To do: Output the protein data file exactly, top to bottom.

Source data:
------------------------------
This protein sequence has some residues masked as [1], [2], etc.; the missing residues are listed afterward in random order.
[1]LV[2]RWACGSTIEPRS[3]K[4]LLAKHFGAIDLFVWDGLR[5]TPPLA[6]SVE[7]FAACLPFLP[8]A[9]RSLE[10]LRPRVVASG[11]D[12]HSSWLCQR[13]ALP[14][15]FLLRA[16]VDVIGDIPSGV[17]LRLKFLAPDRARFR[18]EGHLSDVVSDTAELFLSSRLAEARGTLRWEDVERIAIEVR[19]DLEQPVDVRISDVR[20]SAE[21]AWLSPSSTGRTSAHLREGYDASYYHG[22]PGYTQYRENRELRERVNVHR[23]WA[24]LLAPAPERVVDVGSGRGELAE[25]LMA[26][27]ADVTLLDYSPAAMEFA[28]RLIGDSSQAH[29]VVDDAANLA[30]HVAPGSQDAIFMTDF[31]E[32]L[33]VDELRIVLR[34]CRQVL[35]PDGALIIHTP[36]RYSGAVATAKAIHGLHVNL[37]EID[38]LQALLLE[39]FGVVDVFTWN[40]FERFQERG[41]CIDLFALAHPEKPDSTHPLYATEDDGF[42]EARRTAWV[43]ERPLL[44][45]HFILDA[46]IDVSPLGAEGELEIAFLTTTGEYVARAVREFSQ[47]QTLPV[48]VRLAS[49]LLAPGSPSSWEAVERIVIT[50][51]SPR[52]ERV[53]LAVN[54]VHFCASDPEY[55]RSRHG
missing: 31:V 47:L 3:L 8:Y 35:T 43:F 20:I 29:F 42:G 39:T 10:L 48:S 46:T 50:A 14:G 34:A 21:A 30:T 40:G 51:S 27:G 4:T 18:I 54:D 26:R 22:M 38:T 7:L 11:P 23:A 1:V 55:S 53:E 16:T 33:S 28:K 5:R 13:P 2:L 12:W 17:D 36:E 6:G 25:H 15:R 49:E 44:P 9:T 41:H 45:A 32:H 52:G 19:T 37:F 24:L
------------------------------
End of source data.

This protein sequence has some residues masked as [1], [2], etc.; the missing residues are listed afterward in random order.
[1]LV[2]RWACGSTIEPRS[3]K[4]LLAKHFGAIDLFVWDGLR[5]TPPLA[6]SVE[7]FAACLPFLP[8]A[9]RSLE[10]LRPRVVASG[11]D[12]HSSWLCQR[13]ALP[14][15]FLLRA[16]VDVIGDIPSGV[17]LRLKFLAPDRARFR[18]EGHLSDVVSDTAELFLSSRLAEARGTLRWEDVERIAIEVR[19]DLEQPVDVRISDVR[20]SAE[21]AWLSPSSTGRTSAHLREGYDASYYHG[22]PGYTQYRENRELRERVNVHR[23]WA[24]LLAPAPERVVDVGSGRGELAE[25]LMA[26][27]ADVTLLDYSPAAMEFA[28]RLIGDSSQAH[29]VVDDAANLA[30]HVAPGSQDAIFMTDF[31]E[32]L[33]VDELRIVLR[34]CRQVL[35]PDGALIIHTP[36]RYSGAVATAKAIHGLHVNL[37]EID[38]LQALLLE[39]FGVVDVFTWN[40]FERFQERG[41]CIDLFALAHPEKPDSTHPLYATEDDGF[42]EARRTAWV[43]ERPLL[44][45]HFILDA[46]IDVSPLGAEGELEIAFLTTTGEYVARAVREFSQ[47]QTLPV[48]VRLAS[49]LLAPGSPSSWEAVERIVIT[50][51]SPR[52]ERV[53]LAVN[54]VHFCASDPEY[55]RSRHG
missing: 31:V 47:L 3:L 8:Y 35:T 43:F 20:I 29:F 42:G 39:T 10:L 48:S 46:T 50:A 14:G 34:A 21:A 30:T 40:G 51:S 27:G 4:T 18:I 54:D 26:R 22:M 38:T 7:L 11:P 23:A 1:V 55:S 53:E 16:T 33:S 28:K 5:R 13:P 2:L 12:W 17:D 36:E 6:G 25:H 15:R 49:E 44:P 9:T 41:H 45:A 32:H 52:G 19:T 37:F 24:L